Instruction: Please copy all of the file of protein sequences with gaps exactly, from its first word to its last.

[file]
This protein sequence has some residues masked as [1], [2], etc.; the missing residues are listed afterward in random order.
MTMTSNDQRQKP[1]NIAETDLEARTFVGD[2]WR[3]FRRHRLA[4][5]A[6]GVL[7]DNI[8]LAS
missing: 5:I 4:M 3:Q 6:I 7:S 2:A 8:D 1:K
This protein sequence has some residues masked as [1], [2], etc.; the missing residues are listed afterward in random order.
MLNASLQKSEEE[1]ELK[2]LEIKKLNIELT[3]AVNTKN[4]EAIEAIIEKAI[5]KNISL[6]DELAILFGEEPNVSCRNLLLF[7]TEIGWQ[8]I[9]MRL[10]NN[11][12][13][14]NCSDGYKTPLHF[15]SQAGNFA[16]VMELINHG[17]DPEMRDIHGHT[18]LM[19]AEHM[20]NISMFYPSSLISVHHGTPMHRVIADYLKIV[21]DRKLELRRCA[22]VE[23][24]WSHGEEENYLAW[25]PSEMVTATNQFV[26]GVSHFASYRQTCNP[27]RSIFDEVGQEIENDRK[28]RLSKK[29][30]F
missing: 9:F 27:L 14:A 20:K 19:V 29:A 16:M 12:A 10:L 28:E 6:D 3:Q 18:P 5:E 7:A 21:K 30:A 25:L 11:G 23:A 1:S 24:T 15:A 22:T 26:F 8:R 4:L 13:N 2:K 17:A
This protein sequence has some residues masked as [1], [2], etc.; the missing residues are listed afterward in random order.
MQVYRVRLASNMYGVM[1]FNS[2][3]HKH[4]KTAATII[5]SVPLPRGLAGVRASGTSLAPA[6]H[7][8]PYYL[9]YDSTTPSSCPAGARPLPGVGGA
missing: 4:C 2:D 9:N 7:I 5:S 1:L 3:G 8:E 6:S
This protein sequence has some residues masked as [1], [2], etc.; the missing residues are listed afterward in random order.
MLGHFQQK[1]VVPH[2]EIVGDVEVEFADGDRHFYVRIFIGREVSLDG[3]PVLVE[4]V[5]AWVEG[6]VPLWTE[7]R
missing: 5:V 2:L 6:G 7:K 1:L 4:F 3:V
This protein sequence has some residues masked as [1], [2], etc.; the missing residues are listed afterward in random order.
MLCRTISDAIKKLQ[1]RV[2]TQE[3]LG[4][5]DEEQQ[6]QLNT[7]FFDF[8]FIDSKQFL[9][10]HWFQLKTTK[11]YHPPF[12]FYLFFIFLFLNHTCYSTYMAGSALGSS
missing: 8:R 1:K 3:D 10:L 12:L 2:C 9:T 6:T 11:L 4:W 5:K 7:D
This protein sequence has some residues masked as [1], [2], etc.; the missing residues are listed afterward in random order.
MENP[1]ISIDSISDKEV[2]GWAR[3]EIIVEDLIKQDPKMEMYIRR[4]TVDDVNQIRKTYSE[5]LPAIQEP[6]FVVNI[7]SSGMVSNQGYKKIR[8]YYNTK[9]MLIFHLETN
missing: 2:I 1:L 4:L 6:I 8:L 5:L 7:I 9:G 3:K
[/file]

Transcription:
This protein sequence has some residues masked as [1], [2], etc.; the missing residues are listed afterward in random order.
MTMTSNDQRQKP[1]NIAETDLEARTFVGD[2]WR[3]FRRHRLA[4][5]A[6]GVL[7]DNI[8]LAS
missing: 5:I 4:M 3:Q 6:I 7:S 2:A 8:D 1:K
This protein sequence has some residues masked as [1], [2], etc.; the missing residues are listed afterward in random order.
MLNASLQKSEEE[1]ELK[2]LEIKKLNIELT[3]AVNTKN[4]EAIEAIIEKAI[5]KNISL[6]DELAILFGEEPNVSCRNLLLF[7]TEIGWQ[8]I[9]MRL[10]NN[11][12][13][14]NCSDGYKTPLHF[15]SQAGNFA[16]VMELINHG[17]DPEMRDIHGHT[18]LM[19]AEHM[20]NISMFYPSSLISVHHGTPMHRVIADYLKIV[21]DRKLELRRCA[22]VE[23][24]WSHGEEENYLAW[25]PSEMVTATNQFV[26]GVSHFASYRQTCNP[27]RSIFDEVGQEIENDRK[28]RLSKK[29][30]F
missing: 9:F 27:L 14:A 20:K 19:V 29:A 16:M 12:A 10:L 28:E 6:D 3:Q 18:P 5:E 7:A 21:K 30:A 25:L 11:G 23:A 1:S 24:T 15:A 22:T 26:F 8:R 4:L 13:N 2:K 17:A
This protein sequence has some residues masked as [1], [2], etc.; the missing residues are listed afterward in random order.
MQVYRVRLASNMYGVM[1]FNS[2][3]HKH[4]KTAATII[5]SVPLPRGLAGVRASGTSLAPA[6]H[7][8]PYYL[9]YDSTTPSSCPAGARPLPGVGGA
missing: 4:C 2:D 9:N 7:I 5:S 1:L 3:G 8:E 6:S
This protein sequence has some residues masked as [1], [2], etc.; the missing residues are listed afterward in random order.
MLGHFQQK[1]VVPH[2]EIVGDVEVEFADGDRHFYVRIFIGREVSLDG[3]PVLVE[4]V[5]AWVEG[6]VPLWTE[7]R
missing: 5:V 2:L 6:G 7:K 1:L 4:F 3:V
This protein sequence has some residues masked as [1], [2], etc.; the missing residues are listed afterward in random order.
MLCRTISDAIKKLQ[1]RV[2]TQE[3]LG[4][5]DEEQQ[6]QLNT[7]FFDF[8]FIDSKQFL[9][10]HWFQLKTTK[11]YHPPF[12]FYLFFIFLFLNHTCYSTYMAGSALGSS
missing: 8:R 1:K 3:D 10:L 12:L 2:C 9:T 6:T 11:L 4:W 5:K 7:D
This protein sequence has some residues masked as [1], [2], etc.; the missing residues are listed afterward in random order.
MENP[1]ISIDSISDKEV[2]GWAR[3]EIIVEDLIKQDPKMEMYIRR[4]TVDDVNQIRKTYSE[5]LPAIQEP[6]FVVNI[7]SSGMVSNQGYKKIR[8]YYNTK[9]MLIFHLETN
missing: 2:I 1:L 4:L 6:I 8:L 5:L 7:I 9:G 3:K